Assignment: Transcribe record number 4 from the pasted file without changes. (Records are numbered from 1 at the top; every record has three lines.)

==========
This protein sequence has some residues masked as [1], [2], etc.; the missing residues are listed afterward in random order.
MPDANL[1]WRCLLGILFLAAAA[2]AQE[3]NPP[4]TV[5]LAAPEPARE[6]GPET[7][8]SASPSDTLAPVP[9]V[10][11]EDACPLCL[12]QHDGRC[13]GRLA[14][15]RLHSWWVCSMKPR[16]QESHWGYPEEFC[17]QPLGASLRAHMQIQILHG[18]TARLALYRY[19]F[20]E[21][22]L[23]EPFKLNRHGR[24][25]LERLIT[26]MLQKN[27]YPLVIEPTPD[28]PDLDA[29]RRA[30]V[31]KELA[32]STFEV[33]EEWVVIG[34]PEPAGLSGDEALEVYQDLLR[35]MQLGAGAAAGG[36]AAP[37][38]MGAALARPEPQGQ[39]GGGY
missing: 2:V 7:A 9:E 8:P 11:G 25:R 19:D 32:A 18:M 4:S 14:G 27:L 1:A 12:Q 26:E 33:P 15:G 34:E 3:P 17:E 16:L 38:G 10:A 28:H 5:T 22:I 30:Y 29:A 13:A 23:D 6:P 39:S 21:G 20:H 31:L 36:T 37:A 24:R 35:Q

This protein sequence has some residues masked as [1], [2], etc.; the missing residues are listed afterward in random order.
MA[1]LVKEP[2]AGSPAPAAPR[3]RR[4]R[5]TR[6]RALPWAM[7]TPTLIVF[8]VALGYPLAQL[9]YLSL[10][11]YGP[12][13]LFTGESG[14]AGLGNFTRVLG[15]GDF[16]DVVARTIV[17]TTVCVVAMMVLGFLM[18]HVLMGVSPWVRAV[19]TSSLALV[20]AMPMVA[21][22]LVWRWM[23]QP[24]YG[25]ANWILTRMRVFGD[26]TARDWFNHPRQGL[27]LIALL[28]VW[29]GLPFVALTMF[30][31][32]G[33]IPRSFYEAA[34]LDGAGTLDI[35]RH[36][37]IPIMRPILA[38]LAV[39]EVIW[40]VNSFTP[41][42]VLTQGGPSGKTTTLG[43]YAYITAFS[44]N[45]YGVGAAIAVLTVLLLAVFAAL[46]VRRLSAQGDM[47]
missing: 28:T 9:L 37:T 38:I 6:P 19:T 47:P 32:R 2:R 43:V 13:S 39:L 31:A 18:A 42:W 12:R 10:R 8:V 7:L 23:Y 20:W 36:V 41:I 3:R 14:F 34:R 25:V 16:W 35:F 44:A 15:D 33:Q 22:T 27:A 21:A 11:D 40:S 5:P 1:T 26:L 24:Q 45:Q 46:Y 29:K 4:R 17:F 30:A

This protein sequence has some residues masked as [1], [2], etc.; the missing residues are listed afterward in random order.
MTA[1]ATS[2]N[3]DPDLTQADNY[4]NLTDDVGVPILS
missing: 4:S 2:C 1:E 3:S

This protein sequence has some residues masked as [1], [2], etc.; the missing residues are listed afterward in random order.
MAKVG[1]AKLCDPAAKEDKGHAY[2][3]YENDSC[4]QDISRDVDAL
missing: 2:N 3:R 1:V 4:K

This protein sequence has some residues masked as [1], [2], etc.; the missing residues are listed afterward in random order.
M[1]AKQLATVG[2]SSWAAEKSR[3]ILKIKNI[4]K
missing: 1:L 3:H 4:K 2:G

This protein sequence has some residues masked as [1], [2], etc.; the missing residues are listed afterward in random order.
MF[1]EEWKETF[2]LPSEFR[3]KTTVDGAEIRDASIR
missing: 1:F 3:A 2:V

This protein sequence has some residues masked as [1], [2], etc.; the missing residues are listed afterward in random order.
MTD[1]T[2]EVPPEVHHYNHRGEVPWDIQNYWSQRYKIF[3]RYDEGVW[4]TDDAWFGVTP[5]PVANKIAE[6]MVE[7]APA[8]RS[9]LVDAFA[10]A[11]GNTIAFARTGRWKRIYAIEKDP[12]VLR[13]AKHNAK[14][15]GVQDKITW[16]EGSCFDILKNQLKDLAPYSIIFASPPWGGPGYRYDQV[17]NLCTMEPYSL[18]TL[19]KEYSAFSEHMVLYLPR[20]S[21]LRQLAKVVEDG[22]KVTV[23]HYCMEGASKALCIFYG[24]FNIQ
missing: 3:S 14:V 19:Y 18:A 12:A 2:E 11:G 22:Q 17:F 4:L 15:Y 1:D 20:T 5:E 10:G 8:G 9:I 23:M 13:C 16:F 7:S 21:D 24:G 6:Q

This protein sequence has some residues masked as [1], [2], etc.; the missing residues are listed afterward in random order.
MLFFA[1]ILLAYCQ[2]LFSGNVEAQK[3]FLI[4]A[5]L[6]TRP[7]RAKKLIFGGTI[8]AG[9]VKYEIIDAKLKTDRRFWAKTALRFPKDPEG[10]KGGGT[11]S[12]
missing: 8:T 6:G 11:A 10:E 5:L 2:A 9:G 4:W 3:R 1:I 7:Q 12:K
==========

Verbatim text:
This protein sequence has some residues masked as [1], [2], etc.; the missing residues are listed afterward in random order.
MAKVG[1]AKLCDPAAKEDKGHAY[2][3]YENDSC[4]QDISRDVDAL
missing: 2:N 3:R 1:V 4:K